Deputy President Cyril Ramaphosa has reiterated President Jacob Zuma’s call for radical economic transformation.
He was speaking in Ndevana, where he opened the Vuyo Mbuli HIV/Aids and Orphans Care Centre, in his capacity as head of the South African National Aids Council.
Ramaphosa gave a long speech about working together towards improving South Africa.
Also at the event were Eastern Cape premier Phumulo Masualle and Health Minister Aaron Motsoaledi.
“We must bring about radical economic transformation in our lifetime for our country so that our people can become owners and controllers of our economy of our country,” said Ramaphosa.
“Our economy is still in the hands of white people. We want the economy to be owned and controlled by black people without any apology. We want an economy that will work for all and not just certain people or certain families.
“The party is going to a conference in 90 days and the whole country is looking at the ANC to see what policies will come up. When you go to that conference you must come out with policies that will improve South Africa. Policies that will move us from the state we are in now because right now our economy is struggling,” Ramaphosa said.
He said all eyes were on the ANC and the ruling party had never failed the country. He said the party had been doing the best it could since it took power in 1994.
“It is expected that when you are at the conference in December, you will choose leaders who will take the country forward – leaders that you want and who will do what you want,” he said.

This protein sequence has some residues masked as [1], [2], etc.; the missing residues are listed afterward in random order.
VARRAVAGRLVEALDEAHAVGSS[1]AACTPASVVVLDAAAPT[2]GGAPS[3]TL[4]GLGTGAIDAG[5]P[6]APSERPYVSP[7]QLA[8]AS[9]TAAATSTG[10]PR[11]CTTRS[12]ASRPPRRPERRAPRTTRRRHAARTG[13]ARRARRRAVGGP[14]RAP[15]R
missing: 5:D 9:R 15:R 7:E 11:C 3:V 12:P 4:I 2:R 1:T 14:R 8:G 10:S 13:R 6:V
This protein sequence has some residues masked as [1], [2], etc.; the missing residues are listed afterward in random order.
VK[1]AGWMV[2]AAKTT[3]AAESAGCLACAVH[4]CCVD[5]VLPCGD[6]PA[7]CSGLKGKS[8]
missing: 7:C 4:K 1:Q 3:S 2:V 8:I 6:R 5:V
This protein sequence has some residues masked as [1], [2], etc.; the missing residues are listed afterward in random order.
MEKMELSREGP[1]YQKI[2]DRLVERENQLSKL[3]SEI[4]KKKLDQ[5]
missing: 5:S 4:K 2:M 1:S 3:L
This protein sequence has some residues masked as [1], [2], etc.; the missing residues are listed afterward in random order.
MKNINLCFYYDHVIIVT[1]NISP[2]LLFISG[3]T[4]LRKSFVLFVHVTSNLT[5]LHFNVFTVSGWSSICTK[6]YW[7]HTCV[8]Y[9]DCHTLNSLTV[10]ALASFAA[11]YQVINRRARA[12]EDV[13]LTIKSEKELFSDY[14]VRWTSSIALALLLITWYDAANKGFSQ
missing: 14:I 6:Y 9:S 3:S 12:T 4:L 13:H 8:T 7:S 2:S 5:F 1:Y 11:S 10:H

The crowd shouted: “Sifuna wena” [we want you].
“The leaders that you choose must put the interests of our people before anyone else. They must not focus on certain families but on the values of the founding fathers of the ANC. Even you, when you choose those who will represent you at the conference, you must choose people who want to strengthen and unite the ANC. Choose people that will not be bought along the way,” he said.
Ramaphosa said it was important to keep branches alive and active as it was branches that had to campaign and lead people. “If your leaders are not calling branch meetings you must remove them.”
Ramaphosa had earlier led a delegation to the official opening of Cecilia Makiwane Hospital (CMH) in Mdantsane, where a statue of Makiwane was unveiled.
Makiwane’s niece, 88-year-old Nonceba Makiwane-Mokhou, said as a family they felt honoured by the “wonderful gesture”.
“We are very pleased that even generations to come will be inspired and follow her example of serving her community selflessly. She devoted herself to helping people who were sick,” the elderly woman said.
Motsoaledi said CMH needed to be looked after or it would fail. He called on leadership to avoid four problems that could potentially cause CMH to fail. Those problems were choosing the wrong people in human resources, failing in the procurement system, financial mismanagement and failing to maintain equipment and buildings. — firstname.lastname@example.org